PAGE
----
Advanced guide for the hacked WordPress troubleshooting

This advanced guide provides additional information for cases that are not addressed in our basic guide, how to deal with a hacked WordPress website. We recommend you follow this basic guide first, to avoid making changes to your website that are not needed.

If you have a backup copy of your website, you have the option of replacing the hacked version with a safe one. This usually works but is not always a perfect solution, as the attack could be executed remotely from another file or folder that exists in another location of your hosting web space.

Let's start with what exactly makes the recovery of hacked WordPress websites so challenging. If you have already tried to solve the issue with basic steps, you might have a scan report from our Support Team in your cPanel, or from Virus Scanner.

Perhaps you have already tried editing the .htaccess file, disabling themes and plugins, replacing the WordPress core files, and found that all this was not effective.

In this case, there is malware either in your account or in a particular website directory. So the first step will be clearing the account or the website from the malware.


Dealing with malware
Removing malicious cron jobs
Permissions and owners
Final steps



Dealing with malware

If Virus Scanner found viruses in your account, move on to the clean-up process in the Virus Scanner menu. You will see a table with the list of the infected files and the names of the corresponding viruses. Below the table, there are three options:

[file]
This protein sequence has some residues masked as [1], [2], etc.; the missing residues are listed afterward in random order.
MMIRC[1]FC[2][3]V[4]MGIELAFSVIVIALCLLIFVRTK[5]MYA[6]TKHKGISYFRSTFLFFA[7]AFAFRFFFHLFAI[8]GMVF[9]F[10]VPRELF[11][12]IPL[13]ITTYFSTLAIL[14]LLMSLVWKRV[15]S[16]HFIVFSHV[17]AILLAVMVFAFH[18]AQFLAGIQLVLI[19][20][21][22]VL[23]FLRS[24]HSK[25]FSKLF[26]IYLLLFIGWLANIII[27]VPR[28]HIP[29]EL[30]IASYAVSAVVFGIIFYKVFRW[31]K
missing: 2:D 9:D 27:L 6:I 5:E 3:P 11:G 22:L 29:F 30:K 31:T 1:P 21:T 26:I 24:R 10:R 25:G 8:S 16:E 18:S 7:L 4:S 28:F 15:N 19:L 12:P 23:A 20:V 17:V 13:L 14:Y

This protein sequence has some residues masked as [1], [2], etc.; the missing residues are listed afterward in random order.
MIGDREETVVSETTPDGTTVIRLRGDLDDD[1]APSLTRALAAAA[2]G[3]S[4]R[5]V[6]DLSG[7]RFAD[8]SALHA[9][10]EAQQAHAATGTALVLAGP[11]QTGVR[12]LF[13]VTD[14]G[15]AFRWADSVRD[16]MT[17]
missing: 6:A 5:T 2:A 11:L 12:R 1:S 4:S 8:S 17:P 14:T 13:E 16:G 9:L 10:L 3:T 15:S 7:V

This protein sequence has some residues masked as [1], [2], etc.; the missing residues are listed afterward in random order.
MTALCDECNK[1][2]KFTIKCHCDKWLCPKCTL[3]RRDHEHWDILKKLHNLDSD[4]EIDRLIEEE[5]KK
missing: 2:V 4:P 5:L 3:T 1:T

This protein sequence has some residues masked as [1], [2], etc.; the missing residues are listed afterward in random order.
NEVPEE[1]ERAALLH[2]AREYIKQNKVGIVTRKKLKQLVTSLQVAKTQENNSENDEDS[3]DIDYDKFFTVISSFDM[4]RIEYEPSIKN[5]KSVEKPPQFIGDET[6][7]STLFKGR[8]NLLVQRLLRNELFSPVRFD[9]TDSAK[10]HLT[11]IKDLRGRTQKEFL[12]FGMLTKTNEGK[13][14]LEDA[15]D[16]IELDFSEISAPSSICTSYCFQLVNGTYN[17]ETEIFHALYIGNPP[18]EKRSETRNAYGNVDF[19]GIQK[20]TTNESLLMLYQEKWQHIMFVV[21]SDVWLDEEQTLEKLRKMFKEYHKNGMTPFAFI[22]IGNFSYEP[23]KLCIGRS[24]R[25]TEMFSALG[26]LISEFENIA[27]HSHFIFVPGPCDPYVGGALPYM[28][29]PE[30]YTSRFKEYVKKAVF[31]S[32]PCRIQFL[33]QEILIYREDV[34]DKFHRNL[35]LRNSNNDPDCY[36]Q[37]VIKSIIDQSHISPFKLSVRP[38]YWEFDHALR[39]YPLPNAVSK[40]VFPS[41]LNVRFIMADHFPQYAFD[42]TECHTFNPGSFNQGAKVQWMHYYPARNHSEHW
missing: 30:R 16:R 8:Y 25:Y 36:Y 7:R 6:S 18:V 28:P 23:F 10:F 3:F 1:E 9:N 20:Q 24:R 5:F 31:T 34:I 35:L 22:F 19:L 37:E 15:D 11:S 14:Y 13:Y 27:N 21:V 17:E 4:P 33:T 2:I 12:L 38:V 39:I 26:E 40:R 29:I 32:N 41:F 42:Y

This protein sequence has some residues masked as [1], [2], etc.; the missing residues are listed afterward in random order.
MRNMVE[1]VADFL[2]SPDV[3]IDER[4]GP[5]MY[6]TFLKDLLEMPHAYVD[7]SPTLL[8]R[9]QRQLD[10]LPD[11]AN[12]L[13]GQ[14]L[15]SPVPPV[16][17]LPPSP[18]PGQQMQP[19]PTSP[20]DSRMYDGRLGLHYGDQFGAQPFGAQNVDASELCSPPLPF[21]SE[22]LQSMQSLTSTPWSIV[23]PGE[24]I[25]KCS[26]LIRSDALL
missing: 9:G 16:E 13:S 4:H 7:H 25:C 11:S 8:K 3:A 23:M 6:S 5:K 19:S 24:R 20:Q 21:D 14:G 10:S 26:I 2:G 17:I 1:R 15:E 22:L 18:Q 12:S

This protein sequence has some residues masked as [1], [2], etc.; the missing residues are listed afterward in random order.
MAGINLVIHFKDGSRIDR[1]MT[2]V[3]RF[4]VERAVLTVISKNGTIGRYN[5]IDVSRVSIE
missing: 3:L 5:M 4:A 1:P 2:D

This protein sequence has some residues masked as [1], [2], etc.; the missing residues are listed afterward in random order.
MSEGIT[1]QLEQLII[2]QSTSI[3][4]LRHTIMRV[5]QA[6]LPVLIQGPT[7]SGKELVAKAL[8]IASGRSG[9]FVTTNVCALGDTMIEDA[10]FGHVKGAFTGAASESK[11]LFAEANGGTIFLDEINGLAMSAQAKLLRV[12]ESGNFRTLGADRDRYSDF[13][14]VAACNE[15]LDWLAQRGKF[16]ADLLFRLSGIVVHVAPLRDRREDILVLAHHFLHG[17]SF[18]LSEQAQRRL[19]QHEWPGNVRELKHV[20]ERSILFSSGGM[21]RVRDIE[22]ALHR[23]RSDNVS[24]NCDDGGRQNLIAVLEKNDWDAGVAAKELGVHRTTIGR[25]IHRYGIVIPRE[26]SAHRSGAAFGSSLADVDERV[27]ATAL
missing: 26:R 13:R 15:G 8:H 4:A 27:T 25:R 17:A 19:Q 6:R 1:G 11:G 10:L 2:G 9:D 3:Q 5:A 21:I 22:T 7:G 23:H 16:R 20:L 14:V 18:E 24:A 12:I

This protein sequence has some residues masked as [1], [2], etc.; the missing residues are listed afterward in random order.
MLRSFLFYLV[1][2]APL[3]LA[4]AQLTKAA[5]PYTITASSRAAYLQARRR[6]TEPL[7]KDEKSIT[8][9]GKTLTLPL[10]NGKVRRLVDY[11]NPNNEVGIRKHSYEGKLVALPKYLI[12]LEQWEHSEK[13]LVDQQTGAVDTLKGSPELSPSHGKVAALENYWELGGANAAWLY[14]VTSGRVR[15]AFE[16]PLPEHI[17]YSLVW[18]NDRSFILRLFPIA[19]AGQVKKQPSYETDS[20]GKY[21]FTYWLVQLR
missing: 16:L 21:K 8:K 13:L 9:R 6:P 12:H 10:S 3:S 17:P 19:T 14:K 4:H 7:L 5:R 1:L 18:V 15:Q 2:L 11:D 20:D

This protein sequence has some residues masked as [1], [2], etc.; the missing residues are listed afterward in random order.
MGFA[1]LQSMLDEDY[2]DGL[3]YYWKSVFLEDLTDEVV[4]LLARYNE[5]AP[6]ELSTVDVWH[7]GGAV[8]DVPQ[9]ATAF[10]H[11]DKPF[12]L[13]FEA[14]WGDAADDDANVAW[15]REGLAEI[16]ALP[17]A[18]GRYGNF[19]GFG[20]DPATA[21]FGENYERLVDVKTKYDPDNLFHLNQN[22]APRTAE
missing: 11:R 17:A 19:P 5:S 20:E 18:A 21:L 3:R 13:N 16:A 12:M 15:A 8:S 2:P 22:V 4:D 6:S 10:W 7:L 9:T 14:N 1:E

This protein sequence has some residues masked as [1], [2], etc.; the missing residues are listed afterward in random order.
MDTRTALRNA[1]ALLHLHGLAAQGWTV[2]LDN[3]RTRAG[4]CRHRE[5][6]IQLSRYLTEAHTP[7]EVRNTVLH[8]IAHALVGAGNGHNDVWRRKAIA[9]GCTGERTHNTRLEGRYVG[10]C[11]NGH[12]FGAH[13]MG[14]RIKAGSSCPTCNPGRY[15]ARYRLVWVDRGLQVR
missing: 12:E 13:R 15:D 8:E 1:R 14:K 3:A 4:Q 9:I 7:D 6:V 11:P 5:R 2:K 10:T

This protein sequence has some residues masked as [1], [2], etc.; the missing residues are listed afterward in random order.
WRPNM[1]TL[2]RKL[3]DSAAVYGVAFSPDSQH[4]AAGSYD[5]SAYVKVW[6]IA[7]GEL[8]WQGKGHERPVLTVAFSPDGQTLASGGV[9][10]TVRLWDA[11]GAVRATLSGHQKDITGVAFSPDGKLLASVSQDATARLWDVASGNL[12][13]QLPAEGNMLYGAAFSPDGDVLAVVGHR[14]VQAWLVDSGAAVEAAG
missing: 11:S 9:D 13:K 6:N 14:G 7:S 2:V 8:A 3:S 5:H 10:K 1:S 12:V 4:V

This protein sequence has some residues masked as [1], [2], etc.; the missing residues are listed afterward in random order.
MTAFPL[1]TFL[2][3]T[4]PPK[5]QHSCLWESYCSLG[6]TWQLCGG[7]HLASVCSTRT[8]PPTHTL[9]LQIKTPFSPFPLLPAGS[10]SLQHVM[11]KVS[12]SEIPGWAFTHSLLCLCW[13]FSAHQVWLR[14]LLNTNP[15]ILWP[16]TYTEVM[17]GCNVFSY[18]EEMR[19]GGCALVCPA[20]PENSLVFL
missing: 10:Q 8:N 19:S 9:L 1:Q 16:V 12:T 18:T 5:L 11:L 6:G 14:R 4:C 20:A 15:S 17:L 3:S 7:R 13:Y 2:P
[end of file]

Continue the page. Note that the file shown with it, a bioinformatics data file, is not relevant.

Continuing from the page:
• Destroy: the whole file will be removed from your hosting panel completely.
  • Quarantine: the file will be isolated from other files, but you can find it in your account and check its content.
  • Ignore: the infected file will stay in its current location with malware.



But what can you do if Virus Scanner is not effective and viruses were not found in your hosting cPanel? Then our support team can run an internal scan and provide you with a report which contains comprehensive information about each file in your hosting panel, the viruses, and suspicious matches (if some are present). For more on this, please check how to work with your scan report.

Quick Tip: if the scan report shows something like [Virus Found]: The_name_of_virus, then you should immediately remove the file.

Since clearing the viruses and removing malicious files and databases can affect your website structure, it is not certain that the website will display deleted or quarantined content. Make sure you have a backed-up version of your website files before removing them.
Keep in mind that Google and other search engines can block websites for malicious content at their sole discretion to avoid potential damage to user devices. In this case, your website cannot be unblocked by your host.

In your scan report, Webshell is a file that provides remote access for a malicious actor in your website's directory or hosting account. The Worldwriteable directory means that the file or directory has special permissions for external users. In other words, the attacker can manipulate malicious scripts from such a directory because it’s open globally. You can learn more in this guide to file permissions.


Removing malicious cron jobs